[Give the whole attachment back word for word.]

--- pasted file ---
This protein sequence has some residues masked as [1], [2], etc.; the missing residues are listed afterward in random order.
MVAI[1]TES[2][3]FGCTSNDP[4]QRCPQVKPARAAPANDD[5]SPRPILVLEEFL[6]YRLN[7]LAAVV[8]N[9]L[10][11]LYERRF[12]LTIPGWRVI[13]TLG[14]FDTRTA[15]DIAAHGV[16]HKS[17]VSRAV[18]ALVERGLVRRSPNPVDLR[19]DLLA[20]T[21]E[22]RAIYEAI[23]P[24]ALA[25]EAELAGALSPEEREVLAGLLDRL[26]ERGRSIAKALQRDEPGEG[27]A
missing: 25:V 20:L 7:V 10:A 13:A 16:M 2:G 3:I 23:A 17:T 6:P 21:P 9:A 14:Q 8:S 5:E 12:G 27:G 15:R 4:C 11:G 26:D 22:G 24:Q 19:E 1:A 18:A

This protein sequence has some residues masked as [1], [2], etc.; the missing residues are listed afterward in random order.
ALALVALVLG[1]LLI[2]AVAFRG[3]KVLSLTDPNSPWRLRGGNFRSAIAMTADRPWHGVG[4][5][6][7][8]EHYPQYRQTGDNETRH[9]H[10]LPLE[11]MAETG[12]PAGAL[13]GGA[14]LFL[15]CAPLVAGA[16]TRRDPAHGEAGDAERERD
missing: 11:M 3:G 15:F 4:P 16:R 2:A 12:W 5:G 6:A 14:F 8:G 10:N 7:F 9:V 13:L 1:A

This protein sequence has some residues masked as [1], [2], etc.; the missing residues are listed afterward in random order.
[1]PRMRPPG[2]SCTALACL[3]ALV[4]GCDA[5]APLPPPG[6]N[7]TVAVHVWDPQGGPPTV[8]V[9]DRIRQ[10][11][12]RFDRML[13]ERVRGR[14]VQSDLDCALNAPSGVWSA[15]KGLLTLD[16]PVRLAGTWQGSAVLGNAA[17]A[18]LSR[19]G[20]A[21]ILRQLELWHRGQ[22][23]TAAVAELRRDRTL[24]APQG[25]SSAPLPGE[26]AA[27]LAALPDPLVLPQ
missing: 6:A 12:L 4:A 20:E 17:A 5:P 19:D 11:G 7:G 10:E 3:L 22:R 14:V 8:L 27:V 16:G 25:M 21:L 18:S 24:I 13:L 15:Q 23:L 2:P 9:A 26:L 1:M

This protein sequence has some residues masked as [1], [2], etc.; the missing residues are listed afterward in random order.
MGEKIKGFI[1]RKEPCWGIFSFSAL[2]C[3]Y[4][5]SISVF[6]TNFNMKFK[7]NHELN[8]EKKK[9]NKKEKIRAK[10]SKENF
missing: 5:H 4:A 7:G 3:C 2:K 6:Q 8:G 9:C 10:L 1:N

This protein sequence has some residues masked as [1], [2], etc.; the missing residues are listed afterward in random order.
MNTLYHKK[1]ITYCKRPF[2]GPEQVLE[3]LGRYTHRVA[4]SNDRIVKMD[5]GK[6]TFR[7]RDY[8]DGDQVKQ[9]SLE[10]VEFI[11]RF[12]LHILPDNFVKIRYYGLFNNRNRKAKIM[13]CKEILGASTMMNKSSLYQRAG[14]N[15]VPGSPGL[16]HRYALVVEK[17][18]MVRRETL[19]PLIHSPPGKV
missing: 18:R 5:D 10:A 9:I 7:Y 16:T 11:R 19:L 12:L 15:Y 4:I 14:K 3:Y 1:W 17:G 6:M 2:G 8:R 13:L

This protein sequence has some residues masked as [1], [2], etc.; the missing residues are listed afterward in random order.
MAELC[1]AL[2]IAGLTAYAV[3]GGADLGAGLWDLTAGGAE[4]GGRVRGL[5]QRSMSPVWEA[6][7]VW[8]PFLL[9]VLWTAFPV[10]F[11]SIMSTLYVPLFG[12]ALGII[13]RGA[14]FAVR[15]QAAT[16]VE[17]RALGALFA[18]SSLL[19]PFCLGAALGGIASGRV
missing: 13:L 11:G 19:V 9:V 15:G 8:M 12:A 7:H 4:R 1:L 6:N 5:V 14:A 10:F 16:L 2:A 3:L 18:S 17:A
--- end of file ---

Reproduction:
This protein sequence has some residues masked as [1], [2], etc.; the missing residues are listed afterward in random order.
MVAI[1]TES[2][3]FGCTSNDP[4]QRCPQVKPARAAPANDD[5]SPRPILVLEEFL[6]YRLN[7]LAAVV[8]N[9]L[10][11]LYERRF[12]LTIPGWRVI[13]TLG[14]FDTRTA[15]DIAAHGV[16]HKS[17]VSRAV[18]ALVERGLVRRSPNPVDLR[19]DLLA[20]T[21]E[22]RAIYEAI[23]P[24]ALA[25]EAELAGALSPEEREVLAGLLDRL[26]ERGRSIAKALQRDEPGEG[27]A
missing: 25:V 20:L 7:V 10:A 13:A 16:M 2:G 3:I 23:A 17:T 6:P 21:P 9:A 14:Q 8:S 5:E 12:G 27:G 15:R 4:C 11:G 26:D 22:G 24:Q 19:E 1:A 18:A

This protein sequence has some residues masked as [1], [2], etc.; the missing residues are listed afterward in random order.
ALALVALVLG[1]LLI[2]AVAFRG[3]KVLSLTDPNSPWRLRGGNFRSAIAMTADRPWHGVG[4][5][6][7][8]EHYPQYRQTGDNETRH[9]H[10]LPLE[11]MAETG[12]PAGAL[13]GGA[14]LFL[15]CAPLVAGA[16]TRRDPAHGEAGDAERERD
missing: 11:M 3:G 15:F 4:P 16:R 2:A 12:W 5:G 6:A 14:F 8:G 10:N 7:F 9:V 13:L 1:A

This protein sequence has some residues masked as [1], [2], etc.; the missing residues are listed afterward in random order.
[1]PRMRPPG[2]SCTALACL[3]ALV[4]GCDA[5]APLPPPG[6]N[7]TVAVHVWDPQGGPPTV[8]V[9]DRIRQ[10][11][12]RFDRML[13]ERVRGR[14]VQSDLDCALNAPSGVWSA[15]KGLLTLD[16]PVRLAGTWQGSAVLGNAA[17]A[18]LSR[19]G[20]A[21]ILRQLELWHRGQ[22][23]TAAVAELRRDRTL[24]APQG[25]SSAPLPGE[26]AA[27]LAALPDPLVLPQ
missing: 6:A 12:L 4:A 20:E 17:A 5:P 19:D 11:G 7:G 10:E 3:L 22:R 14:V 8:L 27:V 16:G 25:M 21:L 18:S 24:I 13:L 15:Q 23:L 2:P 9:A 26:L 1:M

This protein sequence has some residues masked as [1], [2], etc.; the missing residues are listed afterward in random order.
MGEKIKGFI[1]RKEPCWGIFSFSAL[2]C[3]Y[4][5]SISVF[6]TNFNMKFK[7]NHELN[8]EKKK[9]NKKEKIRAK[10]SKENF
missing: 5:H 4:A 7:G 3:C 2:K 6:Q 8:G 9:C 10:L 1:N

This protein sequence has some residues masked as [1], [2], etc.; the missing residues are listed afterward in random order.
MNTLYHKK[1]ITYCKRPF[2]GPEQVLE[3]LGRYTHRVA[4]SNDRIVKMD[5]GK[6]TFR[7]RDY[8]DGDQVKQ[9]SLE[10]VEFI[11]RF[12]LHILPDNFVKIRYYGLFNNRNRKAKIM[13]CKEILGASTMMNKSSLYQRAG[14]N[15]VPGSPGL[16]HRYALVVEK[17][18]MVRRETL[19]PLIHSPPGKV
missing: 18:R 5:D 10:A 9:I 7:Y 16:T 11:R 19:L 12:L 15:Y 4:I 14:K 3:Y 1:W 17:G 6:M 2:G 8:R 13:L

This protein sequence has some residues masked as [1], [2], etc.; the missing residues are listed afterward in random order.
MAELC[1]AL[2]IAGLTAYAV[3]GGADLGAGLWDLTAGGAE[4]GGRVRGL[5]QRSMSPVWEA[6][7]VW[8]PFLL[9]VLWTAFPV[10]F[11]SIMSTLYVPLFG[12]ALGII[13]RGA[14]FAVR[15]QAAT[16]VE[17]RALGALFA[18]SSLL[19]PFCLGAALGGIASGRV
missing: 13:L 11:G 19:V 9:V 15:G 8:M 12:A 7:H 4:R 1:L 6:N 5:V 14:A 10:F 16:L 2:A 3:L 18:S 17:A